LOS ANGELES (Reuters) - A lawyer suing on behalf of three students who say they were sexually abused at a Los Angeles area school where two teachers have been arrested said Wednesday he represents nine victims and expects “many more” to come forward.
Three girls represented by attorney Greg Owen sued teachers Mark Berndt and Martin Springer, along with the principal at Miramonte Elementary School and the Los Angeles Unified School District on Tuesday, claiming intentional infliction of emotional distress, negligence, sexual battery and assault.
Owen said he intends to file four more lawsuits on behalf of Miramonte students this week and represents a total of nine clients in the still-unfolding case.
“I believe there are many more victims,” he said, adding that parents in the largely immigrant community have been reluctant to contact police.
Berndt, 61, was charged last week with 23 counts of lewd acts on children following a year-long investigation that began when bondage-style photos of students were turned over to police.
In some of the photos children were pictured with large, live “Madagascar-type” cockroaches on their faces, sheriff’s officials say. In others students were seen with spoons of a substance later determined to be semen held to their faces, according to authorities.
Springer, 49, was charged on Tuesday with three counts of committing lewd acts on a child in what authorities say is an unrelated case involving a girl who was abused in 2009.
The accusations have touched off protests by infuriated parents and prompted Los Angeles County school officials to temporarily replace the school’s entire staff during an exhaustive investigation.
The school has been closed for two days during the transition and was scheduled to reopen on Thursday.
The three lawsuits filed on Tuesday accuse Miramonte’s principal, Martin Sandoval, and the school district of allowing Berndt and Springer to remain in the classroom despite previous accusations against them by students.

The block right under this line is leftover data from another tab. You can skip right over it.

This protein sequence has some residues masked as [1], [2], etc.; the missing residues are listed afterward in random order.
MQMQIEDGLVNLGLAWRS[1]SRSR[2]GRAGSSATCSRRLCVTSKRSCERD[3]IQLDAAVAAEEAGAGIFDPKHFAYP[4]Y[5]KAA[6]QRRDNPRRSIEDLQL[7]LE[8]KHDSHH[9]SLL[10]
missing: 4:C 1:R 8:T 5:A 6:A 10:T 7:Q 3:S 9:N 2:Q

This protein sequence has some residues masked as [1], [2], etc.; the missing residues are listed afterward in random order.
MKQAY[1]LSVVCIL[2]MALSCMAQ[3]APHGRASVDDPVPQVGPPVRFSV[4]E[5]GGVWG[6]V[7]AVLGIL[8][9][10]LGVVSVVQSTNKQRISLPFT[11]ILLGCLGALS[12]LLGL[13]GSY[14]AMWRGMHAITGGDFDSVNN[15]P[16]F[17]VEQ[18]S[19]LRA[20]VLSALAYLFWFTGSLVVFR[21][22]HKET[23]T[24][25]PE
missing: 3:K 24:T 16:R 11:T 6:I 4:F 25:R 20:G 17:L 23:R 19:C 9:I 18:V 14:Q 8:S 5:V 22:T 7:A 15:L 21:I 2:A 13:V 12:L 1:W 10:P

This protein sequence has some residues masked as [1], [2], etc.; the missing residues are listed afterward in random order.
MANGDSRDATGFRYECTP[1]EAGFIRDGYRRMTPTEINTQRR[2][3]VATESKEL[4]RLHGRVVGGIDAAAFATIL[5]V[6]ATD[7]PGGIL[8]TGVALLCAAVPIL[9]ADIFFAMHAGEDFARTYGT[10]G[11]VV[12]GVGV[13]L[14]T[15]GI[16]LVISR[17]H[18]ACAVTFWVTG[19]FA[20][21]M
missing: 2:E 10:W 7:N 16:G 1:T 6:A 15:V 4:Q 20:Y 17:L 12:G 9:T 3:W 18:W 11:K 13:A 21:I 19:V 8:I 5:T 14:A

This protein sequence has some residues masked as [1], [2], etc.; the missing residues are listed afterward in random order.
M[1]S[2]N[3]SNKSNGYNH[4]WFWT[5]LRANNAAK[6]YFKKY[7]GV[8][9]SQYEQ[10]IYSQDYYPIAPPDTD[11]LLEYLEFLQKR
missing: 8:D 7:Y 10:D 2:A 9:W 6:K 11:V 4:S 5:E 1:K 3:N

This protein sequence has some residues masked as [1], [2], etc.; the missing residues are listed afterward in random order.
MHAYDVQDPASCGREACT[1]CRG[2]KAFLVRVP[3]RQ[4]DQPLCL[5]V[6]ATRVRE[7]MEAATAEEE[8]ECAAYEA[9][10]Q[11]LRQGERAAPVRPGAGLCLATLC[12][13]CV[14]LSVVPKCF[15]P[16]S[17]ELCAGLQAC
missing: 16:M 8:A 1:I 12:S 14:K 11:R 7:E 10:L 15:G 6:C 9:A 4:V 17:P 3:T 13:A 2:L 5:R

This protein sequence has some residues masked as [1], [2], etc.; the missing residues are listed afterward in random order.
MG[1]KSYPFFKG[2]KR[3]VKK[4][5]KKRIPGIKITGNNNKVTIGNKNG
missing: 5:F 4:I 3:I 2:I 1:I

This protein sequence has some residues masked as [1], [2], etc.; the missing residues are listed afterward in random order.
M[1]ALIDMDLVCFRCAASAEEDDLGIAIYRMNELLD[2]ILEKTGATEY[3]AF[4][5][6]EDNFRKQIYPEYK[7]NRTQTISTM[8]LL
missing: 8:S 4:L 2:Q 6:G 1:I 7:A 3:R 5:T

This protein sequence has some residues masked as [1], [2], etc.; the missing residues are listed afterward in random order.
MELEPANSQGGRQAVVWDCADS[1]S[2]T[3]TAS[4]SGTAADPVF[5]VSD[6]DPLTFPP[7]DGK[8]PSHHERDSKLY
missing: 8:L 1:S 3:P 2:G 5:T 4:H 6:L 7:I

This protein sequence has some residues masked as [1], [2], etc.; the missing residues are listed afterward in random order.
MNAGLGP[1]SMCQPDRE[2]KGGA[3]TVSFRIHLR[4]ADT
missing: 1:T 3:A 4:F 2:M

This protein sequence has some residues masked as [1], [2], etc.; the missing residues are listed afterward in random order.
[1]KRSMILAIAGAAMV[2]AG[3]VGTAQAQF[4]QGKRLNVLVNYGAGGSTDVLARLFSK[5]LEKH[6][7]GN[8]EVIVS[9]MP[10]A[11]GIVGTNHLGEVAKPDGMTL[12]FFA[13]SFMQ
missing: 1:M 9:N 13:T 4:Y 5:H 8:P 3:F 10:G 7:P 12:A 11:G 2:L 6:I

The lawsuits also claim Berndt would take children from an after-school program and perpetrate “heinous acts” on them.
“He was grooming children, grooming families. He would actually go to kids’ homes, send the children letters,” Owen said of Berndt. “He would give them gifts. Books with notes inside on how they were special. We have all of that.”
A Los Angeles Unified School district spokesman, Tom Waldman, said he could not comment on the lawsuits because the district’s attorneys had not seen them yet.
The legal action came as reports surfaced that a former teacher’s aide at Miramonte was under investigation over letters she wrote to an 11-year-old student there.
The Los Angeles Times reported the aide wrote in the letters she liked having the boy’s arm around her and that she got “the chills” when he was close to her.
The school district fired the woman in July of 2009 for inappropriate behavior with students, Waldman said without providing further details.
Los Angeles County Sheriff’s Sgt. Dan Scott declined to confirm the woman was being investigated.
“We are looking into all leads that come forward,” he said. “Any information, any suspects, any leads we are prioritizing them and investigating any possible abuse that went on at that school.”
Reporting by Dan Whitcomb; Editing by Daniel Trotta